IDEAS home Printed from
   My bibliography  Save this paper

Regional Skill Supplies and Location of Firms: The Case of Information Technology Industry in India


  • Abraham, Vinoj


The “new economic geography” of the IT industry is shaped by two characteristic features of the industry, smaller size of the firms and zero transportation costs of its products that provide its ability of being a ‘footloose’ industry. The IT industry could locate itself in a region on the basis of two factors, namely, the nearness to large markets that ensures steady demand for its products, and the nearness to its factors of production. The importance of proximity to large markets in the case of Indian IT industry is only marginal as the IT industry, mainly dominated by the computer software segment, is a highly export oriented industry. There are reasons, however to believe that the location of firms in the ICT industry would be based on the supply of its crucial factor of production, namely, skilled labour. The IT industry being a skilled-labour-intensive, export-oriented industry it is by reducing the cost of labour, relative to capital, that it can reap comparative advantage benefits. Moreover, the skill requirement of this industry being very flexible and is subjected to fast rate of obsolescence it remains important for the firm, in order to have uninterrupted production, to locate itself in large pools of skilled labour. Correlations drawn between the location of firms and regional supply of skills tend to support the hypothesis that the quantity and quality of skills supplied in a region could determine the location of firms in a region and clustering of firms to a city.

Suggested Citation

  • Abraham, Vinoj, 2010. "Regional Skill Supplies and Location of Firms: The Case of Information Technology Industry in India," MPRA Paper 28424, University Library of Munich, Germany.
  • Handle: RePEc:pra:mprapa:28424

    Download full text from publisher

    File URL:
    File Function: original version
    Download Restriction: no

    References listed on IDEAS

    1. Henderson, J V, 1974. "The Sizes and Types of Cities," American Economic Review, American Economic Association, vol. 64(4), pages 640-656, September.
    2. Krugman, Paul, 1991. "Increasing Returns and Economic Geography," Journal of Political Economy, University of Chicago Press, vol. 99(3), pages 483-499, June.
    3. Carlton, Dennis W, 1983. "The Location and Employment Choices of New Firms: An Econometric Model with Discrete and Continuous Endogenous Variables," The Review of Economics and Statistics, MIT Press, vol. 65(3), pages 440-449, August.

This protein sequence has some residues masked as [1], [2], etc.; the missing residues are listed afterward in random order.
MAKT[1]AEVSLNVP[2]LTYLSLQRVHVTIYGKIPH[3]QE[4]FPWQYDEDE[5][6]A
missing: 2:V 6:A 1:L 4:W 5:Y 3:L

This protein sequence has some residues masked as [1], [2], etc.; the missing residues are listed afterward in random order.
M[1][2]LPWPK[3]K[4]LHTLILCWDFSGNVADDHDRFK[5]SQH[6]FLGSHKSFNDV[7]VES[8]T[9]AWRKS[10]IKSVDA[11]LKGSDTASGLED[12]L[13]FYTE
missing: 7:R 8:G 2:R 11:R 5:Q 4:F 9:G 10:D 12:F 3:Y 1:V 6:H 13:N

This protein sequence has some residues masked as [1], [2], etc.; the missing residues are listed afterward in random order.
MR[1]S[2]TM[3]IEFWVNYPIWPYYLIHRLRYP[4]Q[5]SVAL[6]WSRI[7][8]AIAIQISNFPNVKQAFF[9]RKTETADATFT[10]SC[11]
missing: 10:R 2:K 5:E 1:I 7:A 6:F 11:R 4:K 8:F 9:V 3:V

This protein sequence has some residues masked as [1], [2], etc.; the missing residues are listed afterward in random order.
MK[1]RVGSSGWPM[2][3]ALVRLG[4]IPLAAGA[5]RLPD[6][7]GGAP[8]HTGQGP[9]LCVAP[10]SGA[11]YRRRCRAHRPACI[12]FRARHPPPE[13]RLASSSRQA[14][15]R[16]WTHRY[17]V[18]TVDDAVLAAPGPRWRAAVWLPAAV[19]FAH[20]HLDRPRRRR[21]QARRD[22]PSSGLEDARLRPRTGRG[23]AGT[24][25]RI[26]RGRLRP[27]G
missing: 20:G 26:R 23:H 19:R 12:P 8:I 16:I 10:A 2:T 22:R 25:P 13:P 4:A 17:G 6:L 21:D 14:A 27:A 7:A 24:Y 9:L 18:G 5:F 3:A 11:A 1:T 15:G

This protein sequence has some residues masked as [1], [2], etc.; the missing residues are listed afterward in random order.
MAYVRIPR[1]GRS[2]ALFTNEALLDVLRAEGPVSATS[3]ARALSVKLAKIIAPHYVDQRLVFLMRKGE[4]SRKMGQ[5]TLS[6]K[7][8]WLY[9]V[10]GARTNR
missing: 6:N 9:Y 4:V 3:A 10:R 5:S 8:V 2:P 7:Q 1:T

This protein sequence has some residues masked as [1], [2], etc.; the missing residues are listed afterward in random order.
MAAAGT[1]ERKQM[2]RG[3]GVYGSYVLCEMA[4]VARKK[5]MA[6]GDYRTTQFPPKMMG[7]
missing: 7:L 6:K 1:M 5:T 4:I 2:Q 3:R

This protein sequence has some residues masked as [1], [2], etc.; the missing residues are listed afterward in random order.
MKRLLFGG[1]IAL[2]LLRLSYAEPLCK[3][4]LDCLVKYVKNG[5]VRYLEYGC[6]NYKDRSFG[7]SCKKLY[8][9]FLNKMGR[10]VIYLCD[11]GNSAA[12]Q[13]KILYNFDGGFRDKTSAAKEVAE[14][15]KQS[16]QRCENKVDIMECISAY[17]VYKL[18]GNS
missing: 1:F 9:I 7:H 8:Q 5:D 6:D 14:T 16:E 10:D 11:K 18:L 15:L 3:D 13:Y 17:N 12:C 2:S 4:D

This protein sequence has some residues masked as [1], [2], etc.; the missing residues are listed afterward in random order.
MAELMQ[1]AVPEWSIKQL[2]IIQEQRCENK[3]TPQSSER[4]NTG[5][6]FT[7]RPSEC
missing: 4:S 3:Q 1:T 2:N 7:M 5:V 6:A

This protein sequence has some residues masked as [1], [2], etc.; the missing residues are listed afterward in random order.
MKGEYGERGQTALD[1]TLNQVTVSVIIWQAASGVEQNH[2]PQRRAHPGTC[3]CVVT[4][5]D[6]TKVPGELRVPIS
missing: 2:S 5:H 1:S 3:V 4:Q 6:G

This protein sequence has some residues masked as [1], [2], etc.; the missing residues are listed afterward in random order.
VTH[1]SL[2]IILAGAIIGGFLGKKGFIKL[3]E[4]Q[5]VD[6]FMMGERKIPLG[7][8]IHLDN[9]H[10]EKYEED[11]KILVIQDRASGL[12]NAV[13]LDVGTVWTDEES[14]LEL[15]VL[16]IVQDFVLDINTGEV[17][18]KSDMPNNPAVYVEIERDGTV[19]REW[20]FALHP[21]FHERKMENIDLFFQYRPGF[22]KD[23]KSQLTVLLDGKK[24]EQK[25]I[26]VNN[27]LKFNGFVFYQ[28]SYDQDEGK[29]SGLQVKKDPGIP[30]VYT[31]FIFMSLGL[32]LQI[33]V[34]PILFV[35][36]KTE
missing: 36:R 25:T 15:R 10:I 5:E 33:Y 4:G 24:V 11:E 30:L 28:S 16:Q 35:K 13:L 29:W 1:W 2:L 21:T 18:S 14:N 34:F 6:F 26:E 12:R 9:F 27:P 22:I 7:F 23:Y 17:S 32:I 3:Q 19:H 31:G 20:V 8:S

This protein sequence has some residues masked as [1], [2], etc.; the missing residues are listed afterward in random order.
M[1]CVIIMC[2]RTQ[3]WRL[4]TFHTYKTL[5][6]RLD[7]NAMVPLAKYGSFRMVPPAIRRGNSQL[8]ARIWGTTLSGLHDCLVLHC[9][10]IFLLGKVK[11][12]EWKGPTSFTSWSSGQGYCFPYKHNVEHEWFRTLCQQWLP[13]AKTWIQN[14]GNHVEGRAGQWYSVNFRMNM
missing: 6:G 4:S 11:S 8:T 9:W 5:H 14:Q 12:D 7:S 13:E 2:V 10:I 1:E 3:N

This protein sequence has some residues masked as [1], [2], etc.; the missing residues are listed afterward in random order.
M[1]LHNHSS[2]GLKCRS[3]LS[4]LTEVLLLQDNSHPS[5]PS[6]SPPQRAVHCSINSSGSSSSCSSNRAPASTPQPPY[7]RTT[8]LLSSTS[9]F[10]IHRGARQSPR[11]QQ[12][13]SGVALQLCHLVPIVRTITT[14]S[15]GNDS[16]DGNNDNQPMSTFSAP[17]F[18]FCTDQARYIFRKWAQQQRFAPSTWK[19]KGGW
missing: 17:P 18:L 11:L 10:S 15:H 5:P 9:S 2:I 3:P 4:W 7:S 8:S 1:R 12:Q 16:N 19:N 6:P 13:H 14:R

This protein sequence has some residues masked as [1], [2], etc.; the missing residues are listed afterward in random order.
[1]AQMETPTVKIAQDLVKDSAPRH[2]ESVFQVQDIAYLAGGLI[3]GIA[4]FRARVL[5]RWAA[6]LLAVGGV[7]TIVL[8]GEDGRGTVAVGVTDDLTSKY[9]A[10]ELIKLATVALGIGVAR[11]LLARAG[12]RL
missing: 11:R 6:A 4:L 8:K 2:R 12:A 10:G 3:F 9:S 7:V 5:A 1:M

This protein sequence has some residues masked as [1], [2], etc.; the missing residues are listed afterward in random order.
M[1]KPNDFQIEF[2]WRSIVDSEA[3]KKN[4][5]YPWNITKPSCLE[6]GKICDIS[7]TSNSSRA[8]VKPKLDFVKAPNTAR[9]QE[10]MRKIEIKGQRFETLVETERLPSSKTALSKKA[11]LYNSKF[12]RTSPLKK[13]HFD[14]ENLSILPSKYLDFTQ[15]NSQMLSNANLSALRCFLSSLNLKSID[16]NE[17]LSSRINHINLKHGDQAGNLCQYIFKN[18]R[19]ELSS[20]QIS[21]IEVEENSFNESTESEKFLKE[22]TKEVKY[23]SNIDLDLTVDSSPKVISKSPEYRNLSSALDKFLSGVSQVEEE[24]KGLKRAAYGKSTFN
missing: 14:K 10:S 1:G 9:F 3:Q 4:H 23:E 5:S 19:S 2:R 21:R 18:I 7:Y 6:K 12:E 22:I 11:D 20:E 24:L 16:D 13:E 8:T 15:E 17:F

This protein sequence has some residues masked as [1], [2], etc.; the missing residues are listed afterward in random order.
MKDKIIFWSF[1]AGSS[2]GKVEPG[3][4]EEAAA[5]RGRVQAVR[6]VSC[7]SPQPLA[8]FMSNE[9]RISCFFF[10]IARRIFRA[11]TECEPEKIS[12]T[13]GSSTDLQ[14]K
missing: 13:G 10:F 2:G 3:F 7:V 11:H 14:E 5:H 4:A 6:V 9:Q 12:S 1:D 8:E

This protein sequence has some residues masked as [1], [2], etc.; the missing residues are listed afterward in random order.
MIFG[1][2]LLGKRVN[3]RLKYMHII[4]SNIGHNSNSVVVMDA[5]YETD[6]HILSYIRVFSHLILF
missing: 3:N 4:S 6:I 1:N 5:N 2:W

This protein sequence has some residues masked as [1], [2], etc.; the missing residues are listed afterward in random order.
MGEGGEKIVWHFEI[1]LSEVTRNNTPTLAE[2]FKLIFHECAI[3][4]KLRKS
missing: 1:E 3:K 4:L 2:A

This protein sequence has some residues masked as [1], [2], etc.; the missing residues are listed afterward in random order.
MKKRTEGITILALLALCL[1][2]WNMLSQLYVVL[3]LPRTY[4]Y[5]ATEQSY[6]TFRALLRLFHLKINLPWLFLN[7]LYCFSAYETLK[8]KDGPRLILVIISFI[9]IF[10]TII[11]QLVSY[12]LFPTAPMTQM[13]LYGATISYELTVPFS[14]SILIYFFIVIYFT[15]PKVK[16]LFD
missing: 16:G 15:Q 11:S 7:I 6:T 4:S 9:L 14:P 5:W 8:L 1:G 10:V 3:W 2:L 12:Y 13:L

4. Nakamura, Ryohei, 1985. "Agglomeration economies in urban manufacturing industries: A case of Japanese cities," Journal of Urban Economics, Elsevier, vol. 17(1), pages 108-124, January.
    5. Lucas, Robert Jr., 1988. "On the mechanics of economic development," Journal of Monetary Economics, Elsevier, vol. 22(1), pages 3-42, July.
    Full references (including those not matched with items on IDEAS)

    More about this item


    Skill Supply; Information Technology Industry; Location; Region; India; Economic Geography; Agglomeration Economies.;

    JEL classification:

    • L25 - Industrial Organization - - Firm Objectives, Organization, and Behavior - - - Firm Performance
    • R1 - Urban, Rural, Regional, Real Estate, and Transportation Economics - - General Regional Economics
    • J44 - Labor and Demographic Economics - - Particular Labor Markets - - - Professional Labor Markets and Occupations
    • L86 - Industrial Organization - - Industry Studies: Services - - - Information and Internet Services; Computer Software
    • R11 - Urban, Rural, Regional, Real Estate, and Transportation Economics - - General Regional Economics - - - Regional Economic Activity: Growth, Development, Environmental Issues, and Changes

    NEP fields

    This paper has been announced in the following NEP Reports:


    Access and download statistics


    All material on this site has been provided by the respective publishers and authors. You can help correct errors and omissions. When requesting a correction, please mention this item's handle: RePEc:pra:mprapa:28424. See general information about how to correct material in RePEc.

    For technical questions regarding this item, or to correct its authors, title, abstract, bibliographic or download information, contact: (Joachim Winter). General contact details of provider: .

    If you have authored this item and are not yet registered with RePEc, we encourage you to do it here. This allows to link your profile to this item. It also allows you to accept potential citations to this item that we are uncertain about.

    If CitEc recognized a reference but did not link an item in RePEc to it, you can help with this form .

    If you know of missing items citing this one, you can help us creating those links by adding the relevant references in the same way as above, for each refering item. If you are a registered author of this item, you may also want to check the "citations" tab in your RePEc Author Service profile, as there may be some citations waiting for confirmation.

    Please note that corrections may take a couple of weeks to filter through the various RePEc services.

    IDEAS is a RePEc service hosted by the Research Division of the Federal Reserve Bank of St. Louis . RePEc uses bibliographic data supplied by the respective publishers.